Compare this with, say, the reaction to the Boston marathon bombing. An entire city was brought to a standstill and locked down, while the pursuit of a deranged, unarmed teenager continued. You can understand that, I suppose, given that the suspect was still at large. But to subsequently celebrate the event with the slogan “Boston Strong” was perverse. The truth was: “Boston Shit-Scared.”
The response of Americans to terror is to be terrified — 9/11’s trauma has never been fully exorcised. Until we get over that, until we manage to stiffen our upper lips like the Brits, jihadist terrorists will exercise control over the American psyche like no one else. We can do better, can’t we? If we want the Constitution to survive both Islamism’s threat and the potential response of a beleaguered Trump, we’ll have to.
Catherine Austin Fitts has a lovely post today about individual responsibility and how it is related to our world.
“Our task is to look at the world and see it whole.”
— E. F. Schumacher
“An entrepreneur who grew up on a small island once explained why small islands produced a much higher percentage of people who were good at starting and building successful businesses. He said it was because when a person grows up on a small island, you see how everything is connected. It is much easier to learn how to take responsibility for the whole — to see how all time and energy is precious and never to waste anything. People who grow up on small islands, he said, understand that “a penny saved is a penny earned.”
He had been taught from the time he was a small child to connect the behavior of individual people with how everything works around him. He said that he had learned to adjust his behavior so that it contributed to the system working in the way he hoped it would. His family, his school and his church all encouraged him to take responsibility for the whole in practical concrete ways. People who grow up on small islands, he said, understand that “what goes around comes around.”
My friend said that America is just a very big island, but most Americans do not know this — nor do they understand that the planet is also just an even bigger island. They cannot connect how the system works — particularly the aspects of the system they do not like — with their individual actions. They do not have even simple maps of how things connect. They do not understand their own power to vote with their thoughts, their choice of friends and spouse, their actions and how they spend their money every day. People who grow up on small islands, he said, “see the world whole.”
Most Americans look at our situation from their own individual points of view. From every degree of the circle, there is a different definition of what ails us, of why our system isn’t working, and what the solutions are. Often, what we perceive as our own individual problems are really just the symptoms each person experiences of the deeper problems that we all share. Too many times, the solution is to blame or attack someone, or to propose that more government or private capital be spent in a futile attempt to keep the wolf from the door. Without a simple map of where we are and how to get to a better place together, we have forgotten that we are in this together and at the simplest level, you simply can’t eat what you don’t grow.”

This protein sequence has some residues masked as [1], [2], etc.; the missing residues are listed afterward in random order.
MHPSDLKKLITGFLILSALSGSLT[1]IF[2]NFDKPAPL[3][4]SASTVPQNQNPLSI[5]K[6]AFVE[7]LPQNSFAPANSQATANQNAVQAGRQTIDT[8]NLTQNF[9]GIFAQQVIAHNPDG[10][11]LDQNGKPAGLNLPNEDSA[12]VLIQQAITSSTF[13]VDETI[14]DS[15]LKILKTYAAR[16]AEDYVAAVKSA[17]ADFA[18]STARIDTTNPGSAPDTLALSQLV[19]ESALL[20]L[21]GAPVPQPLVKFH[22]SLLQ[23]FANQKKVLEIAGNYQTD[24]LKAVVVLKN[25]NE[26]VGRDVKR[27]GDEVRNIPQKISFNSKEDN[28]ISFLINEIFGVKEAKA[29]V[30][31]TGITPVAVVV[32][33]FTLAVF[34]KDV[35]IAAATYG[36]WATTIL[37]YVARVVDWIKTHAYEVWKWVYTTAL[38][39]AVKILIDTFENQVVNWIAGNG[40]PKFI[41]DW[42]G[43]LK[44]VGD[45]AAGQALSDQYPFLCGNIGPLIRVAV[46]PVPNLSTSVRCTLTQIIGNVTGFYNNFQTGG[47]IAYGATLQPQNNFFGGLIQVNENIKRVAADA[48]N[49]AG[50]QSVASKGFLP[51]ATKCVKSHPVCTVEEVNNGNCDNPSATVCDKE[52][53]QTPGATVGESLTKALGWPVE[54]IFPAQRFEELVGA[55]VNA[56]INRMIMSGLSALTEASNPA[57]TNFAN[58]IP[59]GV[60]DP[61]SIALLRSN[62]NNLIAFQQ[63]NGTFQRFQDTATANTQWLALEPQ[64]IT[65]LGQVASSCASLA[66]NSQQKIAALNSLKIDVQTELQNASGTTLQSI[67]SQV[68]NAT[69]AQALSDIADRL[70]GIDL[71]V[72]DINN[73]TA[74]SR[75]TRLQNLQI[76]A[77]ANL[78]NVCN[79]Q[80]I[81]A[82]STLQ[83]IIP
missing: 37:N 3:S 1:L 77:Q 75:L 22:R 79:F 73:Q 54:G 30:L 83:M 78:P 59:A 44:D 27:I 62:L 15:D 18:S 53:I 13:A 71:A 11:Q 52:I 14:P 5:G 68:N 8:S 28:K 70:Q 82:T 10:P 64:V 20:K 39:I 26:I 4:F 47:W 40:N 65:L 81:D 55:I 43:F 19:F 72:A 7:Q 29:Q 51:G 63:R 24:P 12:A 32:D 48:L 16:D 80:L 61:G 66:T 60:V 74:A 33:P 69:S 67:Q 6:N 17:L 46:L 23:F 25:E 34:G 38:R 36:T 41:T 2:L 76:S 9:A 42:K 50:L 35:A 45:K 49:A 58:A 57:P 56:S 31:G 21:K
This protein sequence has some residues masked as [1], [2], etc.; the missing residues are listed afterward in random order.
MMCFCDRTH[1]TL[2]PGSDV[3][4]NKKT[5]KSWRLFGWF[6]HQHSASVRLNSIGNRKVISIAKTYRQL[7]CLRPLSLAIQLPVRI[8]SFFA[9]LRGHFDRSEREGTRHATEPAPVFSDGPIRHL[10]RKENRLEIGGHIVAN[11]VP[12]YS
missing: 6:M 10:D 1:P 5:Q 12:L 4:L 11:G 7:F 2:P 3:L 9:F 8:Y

On a related note, Jason Brennan examines political behavior from a behavioral science standpoint.
Two Hypotheses about Political Participation
February 2017 – In Considerations on Representative Government, the great nineteenth century economist, philosopher, and early feminist John Stuart Mill advocated experimenting with more widespread political participation (Mill 1975). Mill hoped that participation would make citizens more concerned about the common good, and would entice them to educate themselves. He hoped getting factory workers to think about politics would be like getting fish to discover there is a world outside the ocean. As he said, “Among the foremost benefits of free government is that education of the intelligence and of the sentiments which is carried down to the very lowest ranks of the people when they are called to take a part in acts which directly affect the great interests of their country.” (Mill 1975, 304.)
20th century sociologist and economist Joseph Schumpeter tendered a grimmer hypothesis about how political involvement affects us: “The typical citizen drops down to a lower level of mental performance as soon as he enters the political field. He argues and analyzes in away which he would readily recognize as infantile within the sphere of his real interests. He becomes a primitive again.” (Schumpeter 1996, 262.)
Both Mill and Schumpeter were scientific thinkers, but neither quite had the data needed to test their hypotheses. However, we now possess over sixty years’ worth of detailed, varied, and rigorous empirical research in political science and political psychology. The test results are in. Overall, Schumpeter was largely right and Mill largely wrong. In general, political participation makes us mean and dumb. Emotion has a large role in explaining why.
Why It Matters
There are two major sets of reasons why bias-driven politics is dangerous.